Why do intellectuals like Duranty, Chomsky and Landau, or their popular level, Hollywood-type followers like Jane Fonda and Oliver Stone, or even the cadres of student revolutionaries at American colleges fall in love with Marxism and Marxist strong men, often to the point of overlooking or explicitly excusing extravagant evil? After all, how can they claim to be on the side of the oppressed and downtrodden, only to associate with those most oppressive and directly responsible for the treading?
Hollander offers some insight into the inconsistency of thought that exists amongst such intellectuals and their sycophantic followers. First, in spite of their supposed intellect, they are easily deceived. The reason for this is associated with a kind of narcissism. They believe, given their social identity, they literally cannot be wrong. This makes them susceptible to various forms of propaganda, much of which is communicated through flattery. This moral and psychological defect in many intellectuals played right into the hands of Soviet propagandists, who developed the concept of “political tourism,” which Hollander’s book is dedicated to exposing. Political tourism was created to show “handled” Western intellectuals a communist world that comported with their imagination, not the communist world that truly was.
In his preface to Jaques Ellul’s classic treatise on modern propaganda, Konrad Kellen summarizes Ellul’s point that intellectuals are, in fact, the most susceptible class to propaganda:
Ellul follows through by designating intellectuals as virtually the most vulnerable of all to modern propaganda, for three reason: (1) they absorb the largest amount of secondhand, unverifiable information; (2) they feel a compelling need to have an opinion on every important question of our time, and thus easily succumb to opinions offered to them by propaganda on all such indigestible pieces of information; (3) they consider themselves capable of ‘judging for themselves.'”
Konrad Kellen, quoted in Ellul’s Propaganda: The Formation of Men’s Attitudes, vi.
Ellul’s insights reinforce Hollander’s observations: intellectual arrogance, coupled with a sense of moral superiority, lends itself to deceit.
The second problem with intellectuals that Hollander points out, and that relates to Ellul’s point (1) above, is the intellectual’s detachment from concrete reality. Intellectuals like Chomsky deal in secondhand data, not in personal experience. They may read about atrocities committed in third-world, Communist nations, but the propositional claim does nothing to sway their already entrenched opinion that Communism must be socially righteous. Because they do not see the dead body of the political rival (or the bodies of his wife and children), or the state of prisons in places like Cuba, they can easily dismiss the secondhand report.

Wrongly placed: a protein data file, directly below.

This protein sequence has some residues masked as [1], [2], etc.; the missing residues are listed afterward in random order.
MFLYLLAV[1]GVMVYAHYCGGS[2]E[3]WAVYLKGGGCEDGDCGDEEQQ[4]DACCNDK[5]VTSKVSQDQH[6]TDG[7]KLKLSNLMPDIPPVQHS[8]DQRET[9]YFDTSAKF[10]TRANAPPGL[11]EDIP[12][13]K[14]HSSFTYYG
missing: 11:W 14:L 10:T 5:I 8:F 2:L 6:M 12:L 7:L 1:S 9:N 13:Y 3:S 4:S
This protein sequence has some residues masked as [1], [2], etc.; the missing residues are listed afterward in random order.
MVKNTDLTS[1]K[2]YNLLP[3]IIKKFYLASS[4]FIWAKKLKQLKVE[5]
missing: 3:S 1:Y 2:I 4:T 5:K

Given that Communist countries, especially the former Soviet Union, are “closed” societies that do not openly report on their own moral deficiencies, something that the United States does almost to a fault, there are very few visual engagements with the actual atrocities Marxist countries commit (Hollander, 13). Quoting the former Marxist, Arthur Koestler, Hollander sums up this problem with intellectuals:
Arthur Koestler noted: ‘A dog run over by a car upsets our emotional balance…three million Jews killed in Poland causes but a moderate uneasiness. Statistics don’t bleed; it is the detail which counts.’
How many naked Cambodian bodies strewn about the killing fields did Chomsky see at the pinnacle of his intellectual career? But just because he didn’t see them, doesn’t mean they didn’t exist. However, intellectuals like Chomsky don’t like to be told they may be wrong, and details can get in the way of a superiority complex.
Finally, however, we come to what I believe is the most salient point about why intellectuals especially seek out political systems and leaders that promise a utopian society: their explicit rejection of God and the Church. While intellectuals and their minions give off the semblance of rationality, there is something far more profound moving them to embrace that which, deep down, they know better not to:
Modern socialist systems often appeared rational, efficient, and egalitarian. But these systems also had a less than fully rational appeal, offering, as they seemed, a route to greater moral perfection, here, if not now. As Martin Malia observed, ‘socialism is not a historical or social-science term at all, but ultimately a messianic, indeed quasi-magical term.’